Saved by the VCR

“You should fit somewhere, yes you have the look for the part.” Shaking ashes from her cigarette she ran down the list. I knew she was trying to divert me from asking for my money but there was no way I was going to walk out without it. Month end and there are bills to pay. I hardly had enough for my rent, what about the water bill, electricity and bus fare. My landlady will skin me alive this time. “Yes, this one. Sandra! You’re a real Sandra just read the profile.” “I am a writer Spiwe.” Spiwe, a fading artist who had made a one time hit back in the days was trying to make a come back. Back then she had been cast in a movie and it was her sweetness that had won her the part. Now with all the drinking, smoking and the rotten mouth, there was nothing sweet about her anymore. She was however a clever gambler, she had to stay in the arts and the only way was to be an agent. She was doing fine I should say, with this kind of soliciting who could escape. “Yeh but who said you can not be an all rounder. You have the head for it, write, direct and perform.” Yes why not. I had never thought of it at all. You see I am no looker. Hardly the face to put on TV but this was a sitcom and not so properly structured faces have always managed to bring a few laughs where there was no joke. “So what do I do?” I asked, my roving eye scanning for figures but there was none. “I am in charge of this one. You register with me and you’re in.” But I am here to collect my money, you cow! “I have already done the casting, you’re Sandra.” “You’re serious.” “Of course I am. We’re buddies aren’t we?” I needed to verify that. Friendship with this pompous and greedy woman was only as long as you had something to offer. “All you have to do is have your name in here.” She said already writing out a receipt. I had no choice but to peel off a few bills from my sacred rent pile. As I descended the steps I was asking myself the wisdom of what I had just done. But since when has reason ever persevered over greediness? A few slim carrots in your face and you are already salivating. With an estimated figure per episode multiplied by an estimated number of episodes I arrived at how much I would make. I went even further to look at other jobs that would follow. I needed it to console myself over what I had just done. Of course there is solution to every mistake. A well-crafted lie would be probably buy me a day or so and in the mean time I would get my first cheque from the sitcom. What do they call it by the way? Commitment fee or something close to that . . . there must be some duff before anyone can screen my face. Of course the landlady did not take it lying down. She frothed and called me names but what can you say. I hanged my artist’s head and pretended to listen. Soon it was over and I was allowed to go to my room. I had promised I would get the rest of the money come morning. The following morning I woke up a little late. Half the night I had spent practicing a few tricks for the audition in front of my chipped mirror. Close to daybreak nature decided to take over and I only woke up a few minutes before seven. I had been slotted for eight so I had to rush. I knew Spiwe would blame it on me if I lost the Sandra character to somebody else. So when I found a bucket of hot water sitting in the bathroom I didn’t even think twice before shoving it out. In no time I heard the landlord’s daughter screaming outside. When I got out I mumbled my apology as I rushed past her. I was sure she was going to reach out and teach me a few lessons. Surprisingly she didn’t say a word. I had no idea I had more issues to answer to. When I stepped out of my room the landlady was waiting. I had cleaning duties to do. “I think I will do it when I come back.” I said skirting her and rushing towards the two posts that stood stubbornly where the gate should have been. I knew that was really ridiculous. It was never done that way and here rules were supposed to be followed religiously. “Are you crazy . . .” The rest was lost in the noise of a passing vehicle. I was already turning at the end of the street before she threw another missile. I knew she would continue to froth for the benefit of the other tenants. Yes they needed scaring as well. They had to know in advance that you don’t monkey around with the landlady. I got the part alright but not the money. Yes there was some money to be paid but not there and then. There was a list of things to be attended to, names to be submitted somewhere, contracts to be drafted, studied, agreed on and then signed. After all this nonsense there were signatories to be dealt with. I was in a fix there was no doubt about that. I wish I could move house but the unregistered, the never to be registered landlords’ league would not give me that chance. This is the most efficient league I have ever known but has no papers, no offices. Its activities are run on the streets. Shabbily dressed women seemingly exchanging meaningless gossip trade information and agreements are sealed. All tenants have to abide by the rules set by this dubious group. As I unlocked my door, two female tenants got out. One of them approached just before my difficult key gave in. “You should be thinking of where you will lay your silly head next.” It had to be somewhere close. Just carry my things on the head and I am there. “You know mama is waiting for you.” The other said. I dropped my things on my unmade bed and dragged my feet as I braced myself for the slaughterhouse. I knocked on the main door and nobody answered but there was a lot of excitement inside I knocked again and still there was no answer. I decided to escape but when I turned my two fellow tenants were just two steps behind, glaring at me. I was forced to push the door and get in. Even then nobody looked my way. The entire sitting room was in total chaos. They had just acquired a new VCR. The old man was there and crouching on all fours crawling on what seemed to be a very big map. The son was holding some electrical codes and a remote control. The madam was sitting on the sofa with videotape in her hand. In one corner was their daughter with her son on her hip both watching the proceedings with a lot of interest but surely not part of it. A high school dropout and a mother at sixteen, there was no question nobody expected her to make some intelligent contribution to the whole drama. I don’t think anyone saw me, if they did it didn’t register in their minds. The landlady just glanced at me and l To be continued next week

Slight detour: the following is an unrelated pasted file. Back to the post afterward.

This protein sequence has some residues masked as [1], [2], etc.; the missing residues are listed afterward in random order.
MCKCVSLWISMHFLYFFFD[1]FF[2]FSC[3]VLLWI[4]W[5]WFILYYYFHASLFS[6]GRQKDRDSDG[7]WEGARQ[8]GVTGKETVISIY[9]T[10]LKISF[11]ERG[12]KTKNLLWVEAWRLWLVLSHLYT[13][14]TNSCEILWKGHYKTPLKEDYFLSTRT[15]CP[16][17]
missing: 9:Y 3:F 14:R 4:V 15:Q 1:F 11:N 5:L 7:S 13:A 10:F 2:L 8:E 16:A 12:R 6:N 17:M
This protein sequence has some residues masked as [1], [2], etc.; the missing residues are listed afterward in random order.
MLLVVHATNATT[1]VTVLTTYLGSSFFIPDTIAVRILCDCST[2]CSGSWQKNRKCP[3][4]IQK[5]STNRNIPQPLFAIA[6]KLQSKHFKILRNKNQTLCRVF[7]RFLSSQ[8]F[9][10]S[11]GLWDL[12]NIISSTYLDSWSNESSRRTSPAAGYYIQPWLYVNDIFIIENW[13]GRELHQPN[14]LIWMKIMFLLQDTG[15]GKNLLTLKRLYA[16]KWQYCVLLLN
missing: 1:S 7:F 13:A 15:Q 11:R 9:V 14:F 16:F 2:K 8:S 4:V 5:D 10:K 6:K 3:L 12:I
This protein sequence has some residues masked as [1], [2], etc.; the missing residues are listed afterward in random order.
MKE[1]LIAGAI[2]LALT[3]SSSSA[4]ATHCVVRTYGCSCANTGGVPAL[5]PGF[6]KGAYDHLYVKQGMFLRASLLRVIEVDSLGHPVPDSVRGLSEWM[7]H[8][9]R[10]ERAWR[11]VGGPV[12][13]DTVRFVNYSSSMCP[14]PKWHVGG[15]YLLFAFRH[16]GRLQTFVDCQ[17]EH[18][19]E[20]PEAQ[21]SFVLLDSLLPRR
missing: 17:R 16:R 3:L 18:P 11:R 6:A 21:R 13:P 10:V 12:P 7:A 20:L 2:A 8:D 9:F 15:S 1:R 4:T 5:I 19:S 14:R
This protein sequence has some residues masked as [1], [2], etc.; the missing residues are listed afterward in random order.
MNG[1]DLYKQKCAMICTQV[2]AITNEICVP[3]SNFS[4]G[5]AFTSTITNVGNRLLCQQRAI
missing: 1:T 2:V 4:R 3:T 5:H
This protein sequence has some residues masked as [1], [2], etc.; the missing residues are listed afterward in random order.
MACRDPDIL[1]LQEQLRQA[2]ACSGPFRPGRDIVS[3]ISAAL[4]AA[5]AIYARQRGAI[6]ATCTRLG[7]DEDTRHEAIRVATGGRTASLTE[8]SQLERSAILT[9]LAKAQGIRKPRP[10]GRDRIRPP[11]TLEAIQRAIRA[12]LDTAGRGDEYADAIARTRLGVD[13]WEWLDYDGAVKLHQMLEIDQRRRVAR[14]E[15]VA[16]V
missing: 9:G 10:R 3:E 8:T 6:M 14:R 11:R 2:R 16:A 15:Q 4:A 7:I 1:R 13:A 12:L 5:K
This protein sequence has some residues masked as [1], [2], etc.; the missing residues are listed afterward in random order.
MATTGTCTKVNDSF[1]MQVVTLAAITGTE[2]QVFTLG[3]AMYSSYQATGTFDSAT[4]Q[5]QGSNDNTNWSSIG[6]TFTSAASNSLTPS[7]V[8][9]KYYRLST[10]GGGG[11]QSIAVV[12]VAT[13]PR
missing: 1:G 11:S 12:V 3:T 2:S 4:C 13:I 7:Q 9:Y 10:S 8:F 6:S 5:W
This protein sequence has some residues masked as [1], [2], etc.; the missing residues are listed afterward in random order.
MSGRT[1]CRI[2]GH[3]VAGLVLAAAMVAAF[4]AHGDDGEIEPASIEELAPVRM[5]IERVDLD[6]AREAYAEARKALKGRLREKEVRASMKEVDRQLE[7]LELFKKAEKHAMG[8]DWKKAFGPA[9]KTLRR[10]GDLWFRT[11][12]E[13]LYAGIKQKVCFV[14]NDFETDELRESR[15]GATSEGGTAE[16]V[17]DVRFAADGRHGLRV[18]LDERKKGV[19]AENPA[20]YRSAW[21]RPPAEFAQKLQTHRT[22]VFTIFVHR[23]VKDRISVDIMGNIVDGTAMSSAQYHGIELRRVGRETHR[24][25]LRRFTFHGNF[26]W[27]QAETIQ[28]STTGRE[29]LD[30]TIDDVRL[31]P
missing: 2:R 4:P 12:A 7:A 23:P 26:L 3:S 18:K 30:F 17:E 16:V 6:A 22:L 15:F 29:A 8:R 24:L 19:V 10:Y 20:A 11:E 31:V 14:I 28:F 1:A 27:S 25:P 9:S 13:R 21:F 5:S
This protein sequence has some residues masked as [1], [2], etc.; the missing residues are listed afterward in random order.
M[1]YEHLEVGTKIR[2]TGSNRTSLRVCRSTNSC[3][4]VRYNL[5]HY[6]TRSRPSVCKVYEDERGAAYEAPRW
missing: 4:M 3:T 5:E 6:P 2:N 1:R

May 2006